3. How do you define success?
Success is not necessarily attaining a rank or being the one who has a lot of citations or life-saving awards; nor is it always being the most highly-decorated member or one with the fattest folder of certificates given for meritorious conduct. Success, at least as I see it, has less to do with what honors one earns and more with what one does to prepare oneself to perform the task at hand. I learned very early on that success as an EMT is driven by a passion for the pursuit of education to continually expand and re-form one's knowledge, because there are new things to learn all the time. Another way I define it is learning from one's mistakes by practicing until it can be done in one's sleep...this is where a need for training comes in, and it can be discouraging to have to try and practice one's skills all by themselves (it is made more difficult if it's something that requires more than one person, plus a "patient" on whom one can practice, but no one is around to want to train with you). Mentoring is very important if someone wants to experience success in EMS, just as it's found to be very important today for new firefighters to find a member with knowledge and experience who is willing to share it with that new
initiate. My hope is to be a mentor--if nothing else--to new EMTs, as I was mentored by a credentialed, experienced, and wise firefighter/EMT during my "pre-EMT school" stage.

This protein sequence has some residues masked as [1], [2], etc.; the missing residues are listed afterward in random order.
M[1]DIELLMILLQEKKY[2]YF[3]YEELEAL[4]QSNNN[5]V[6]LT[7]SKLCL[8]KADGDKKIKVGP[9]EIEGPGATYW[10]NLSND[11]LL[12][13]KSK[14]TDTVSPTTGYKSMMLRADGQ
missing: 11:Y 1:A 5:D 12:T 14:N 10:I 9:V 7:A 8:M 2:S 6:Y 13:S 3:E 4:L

4. What have you learned in your lifetime that you'd like to share with the younger generation?
I have four pieces of wisdom to share from what I've gained in my brief time as an "active duty" EMT:
When you first break into the field of EMS, seek out a mentor. This will usually be someone in a position of formal leadership--though not always--who is not only experienced and knowledgeable, but also has an intuitive sense of just how to teach a newcomer to the emergency medical services. It's not typically the one who is the loudest, most outspoken, or who walks with the most swagger about the experiences they've had during their years of service; the mentor is just the opposite, in fact, someone who is quiet, hard-working, always does the right thing even if it isn't the most popular, and looks out for the interests and safety of others. He or she can also be someone who acts as a sounding board for the new person's concerns, provides necessary advice and words of wisdom, instills enthusiasm and passion for learning, all the while guiding the newcomer along the right path.
Always strive for your best, even if you may fall short; persevere and set the bar higher each time, and practice when you have free time. Do self-Q&A after each call. Ask yourself, "What did I do right? What could I have done better or differently so that a patient might have a better outcome? What lesson can I take away from this call?" These are just a few questions that can be used to assess the job you did on the run you just completed. The answers can then help you figure out your strong areas, where you're weaker and need more work, and give you an idea of how to make yourself a better EMT overall.